Whenever you have an iconic TV series such as Star Trek, then spinoff a follow-up TV series that runs longer (7 seasons compared to the original 3), you have to realize that you hit gold. Once you have gold, people are going to want some of your gold. Not everyone knows how to handle gold. As a Star Trek geek, I am accustomed to people not knowing how to handle this particular gold.
In the case of ST: TNG novel #23 War Drums, John Vornholt does a phenomenal job of creating a story that respectfully handles every character (no small task), gets their personalities correct, and places them in an impossibly complex diplomatic situation. The difficult situation is exacerbated by an unstable planet that threatens the very existence of every lifeform on the planet. Further, the Enterprise is called away to manage another diplomatic “hot potato” so that its resources are unavailable for the use of the Away Team on Selva, a lush, forest, unstable planet.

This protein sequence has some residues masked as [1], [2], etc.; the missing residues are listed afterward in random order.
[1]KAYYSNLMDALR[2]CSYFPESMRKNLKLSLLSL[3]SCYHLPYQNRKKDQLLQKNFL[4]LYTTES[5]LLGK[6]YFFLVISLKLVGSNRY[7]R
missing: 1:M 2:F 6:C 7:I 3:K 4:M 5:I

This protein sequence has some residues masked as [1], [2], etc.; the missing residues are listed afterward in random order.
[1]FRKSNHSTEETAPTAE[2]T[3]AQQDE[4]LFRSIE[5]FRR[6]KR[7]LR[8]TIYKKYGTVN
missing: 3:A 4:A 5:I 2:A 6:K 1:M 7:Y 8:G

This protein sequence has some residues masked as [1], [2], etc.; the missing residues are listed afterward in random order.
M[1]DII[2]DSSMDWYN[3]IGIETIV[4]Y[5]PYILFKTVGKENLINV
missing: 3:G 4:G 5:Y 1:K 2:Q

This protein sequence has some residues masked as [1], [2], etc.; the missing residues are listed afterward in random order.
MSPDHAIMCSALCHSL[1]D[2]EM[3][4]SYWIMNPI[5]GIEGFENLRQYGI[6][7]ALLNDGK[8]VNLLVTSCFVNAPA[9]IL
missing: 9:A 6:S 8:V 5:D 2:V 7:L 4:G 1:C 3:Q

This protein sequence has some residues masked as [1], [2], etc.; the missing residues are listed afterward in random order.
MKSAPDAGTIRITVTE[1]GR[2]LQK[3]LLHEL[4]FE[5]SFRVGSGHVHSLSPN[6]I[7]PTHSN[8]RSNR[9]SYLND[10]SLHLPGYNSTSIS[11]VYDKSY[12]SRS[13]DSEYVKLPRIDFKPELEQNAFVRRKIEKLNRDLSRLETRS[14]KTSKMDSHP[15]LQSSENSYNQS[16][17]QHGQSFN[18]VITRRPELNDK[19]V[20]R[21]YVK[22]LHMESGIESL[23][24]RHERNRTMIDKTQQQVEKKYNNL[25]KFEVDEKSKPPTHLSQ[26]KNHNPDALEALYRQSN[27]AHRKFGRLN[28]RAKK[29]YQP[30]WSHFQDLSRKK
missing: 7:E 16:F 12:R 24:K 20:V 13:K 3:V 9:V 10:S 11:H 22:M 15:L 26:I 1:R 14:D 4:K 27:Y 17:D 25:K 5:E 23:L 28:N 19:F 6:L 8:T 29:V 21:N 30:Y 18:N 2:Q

I was thoroughly impressed by an author that I have never been impressed by and I have to say that this was a very well-written story. I have my nitpicks, but I would love to see Vornholt do this again. I would give 5 Grey Geeks for that. As it is, he gets 4 for this one.
Devil in the Sky is a Star Trek: DS9 novel #11 in the series written by Greg Cox and John Gregory Betancourt that revolves around the Cardassian abduction of a Horta. The Horta have not been included in any Star Trek property since the original Star Trek TV series episode “Devil in the Dark.”
Here as usual there are two concurrent storylines involving the Horta abduction to a Cardassian mining colony and the subsequent attempt at rescue, meanwhile on the station, Horta babies wreak havoc and Commander Sisko attempts to find them a home before the situation becomes too chaotic.
I enjoyed this novel because it had a unique storyline (not a murder mystery. I love murder mysteries but up until recently, DS9 novels have been mostly mysteries and Star Trek episodes without variation become tedious.) The DS9 crew are mostly written as one note characters more akin to first season, but I loved that this was a completely different ensemble type story where all the main characters and supporting characters had an opportunity to shine. I’m giving it a solid 4 Grey Geeks for a solid story with sketchy characterization.